Create Time 2017-05-25 04:05 Views：6521
Witmart can register three types of trademark for you: word mark, figurative mark, and figurative mark with letters. While word marks and figurative marks solely contain textual or graphical elements, respectively, figurative marks with letters combine elements from both types. If you have a logo that contains both textual and graphical elements, you can choose to separately register a word mark for the text and a figurative mark for the graphics, or register them together as a figurative mark with letters. This article will examine these types of trademark, as well as the pros and cons of registering words and graphics separately and together.
They consist solely of a combination of words, letters, and numbers. Upon registration, the word mark will protect the word in any design, style, and color, and protection extends to business names as well. This means that if your company decides to change the font of your logo, the new logo will still be protected.
They are represented using pictures, graphics, or images. In the US and some other jurisdictions, stylized word marks are also categorized as figurative marks. Like how a word mark consists of a precise combination of words, letters, and numbers, a figurative mark protects a unique arrangement of graphics and/or words.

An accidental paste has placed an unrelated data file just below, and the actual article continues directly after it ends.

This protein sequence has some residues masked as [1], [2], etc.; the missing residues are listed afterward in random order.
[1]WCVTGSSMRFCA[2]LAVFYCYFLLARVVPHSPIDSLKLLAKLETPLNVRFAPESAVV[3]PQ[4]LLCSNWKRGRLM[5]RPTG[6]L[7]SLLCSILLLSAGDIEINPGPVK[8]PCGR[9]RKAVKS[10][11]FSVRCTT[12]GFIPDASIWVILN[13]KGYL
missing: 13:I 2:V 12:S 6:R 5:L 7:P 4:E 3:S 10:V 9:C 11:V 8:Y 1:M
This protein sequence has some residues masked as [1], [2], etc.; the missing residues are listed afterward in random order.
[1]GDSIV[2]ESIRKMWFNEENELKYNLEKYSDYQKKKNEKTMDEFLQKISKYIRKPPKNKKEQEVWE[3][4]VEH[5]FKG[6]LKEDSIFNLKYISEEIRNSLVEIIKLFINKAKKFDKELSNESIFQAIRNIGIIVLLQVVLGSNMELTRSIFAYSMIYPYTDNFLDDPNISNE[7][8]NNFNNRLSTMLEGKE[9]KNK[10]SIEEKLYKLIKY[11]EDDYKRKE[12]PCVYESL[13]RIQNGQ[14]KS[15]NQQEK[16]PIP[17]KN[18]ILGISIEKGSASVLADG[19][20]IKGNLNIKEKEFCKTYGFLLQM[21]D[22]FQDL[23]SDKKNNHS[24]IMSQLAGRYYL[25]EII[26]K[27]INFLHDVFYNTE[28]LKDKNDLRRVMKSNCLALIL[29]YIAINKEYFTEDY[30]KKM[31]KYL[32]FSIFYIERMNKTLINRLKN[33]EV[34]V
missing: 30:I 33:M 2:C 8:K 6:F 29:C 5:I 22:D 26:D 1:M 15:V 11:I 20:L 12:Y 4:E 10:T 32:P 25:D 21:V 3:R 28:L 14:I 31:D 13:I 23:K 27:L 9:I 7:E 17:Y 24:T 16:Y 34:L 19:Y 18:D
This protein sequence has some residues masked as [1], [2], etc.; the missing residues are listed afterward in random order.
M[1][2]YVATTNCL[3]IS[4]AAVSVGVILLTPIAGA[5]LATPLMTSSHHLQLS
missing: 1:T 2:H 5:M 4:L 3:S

When in use, for example, in the form of a logo, the graphics must be arranged in the exact same way as it appears when it was filed. Thus, if the logo design is changed, the new logo would not be protected.
Registering words and logo separately
You gain the broadest protection possible. By registering both the words and logo as separate trademarks, you gain another layer of protection that would not exist if you had registered all the elements together as one mark. As all forms of the textual elements on your logo are protected, no competitors will be able to cause confusion by using a similar name, or the same name stylized in a different way. For example, Nike registered a trademark for the standard characters “NIKE”, in addition to filing a separate application for the “swoosh” design, seen below together as one logo.
You have the freedom to modify parts of your logo. Since you have filed separate trademark applications, this gives you a variety of advantages in using your logo. You can change the stylization of the text on your logo in any way you like, including using a different color or font. If you had registered only one trademark for the entire logo, you would not be able to modify any aspects of it without affecting protection. In addition, you can choose to use the words and graphics separately, or in a different arrangement. For example, if Nike ever chooses to remodel their logo by moving the words “NIKE” beneath the “swoosh” design, the new logo will still be protected.
If one application is rejected, you can still use parts of your trademark. If you choose to file separate applications, the outcomes of the applications for the word mark and the logo mark do not affect each other. The logo mark can be accepted even if the word mark was rejected, and vice versa.
It costs more to file multiple trademark applications. In the US, a trademark application (TEAS Plus) costs $225 per class. Filing separate applications for the words and graphics means that the cost is doubled, even if the words or graphics correspond to the same class of goods or services.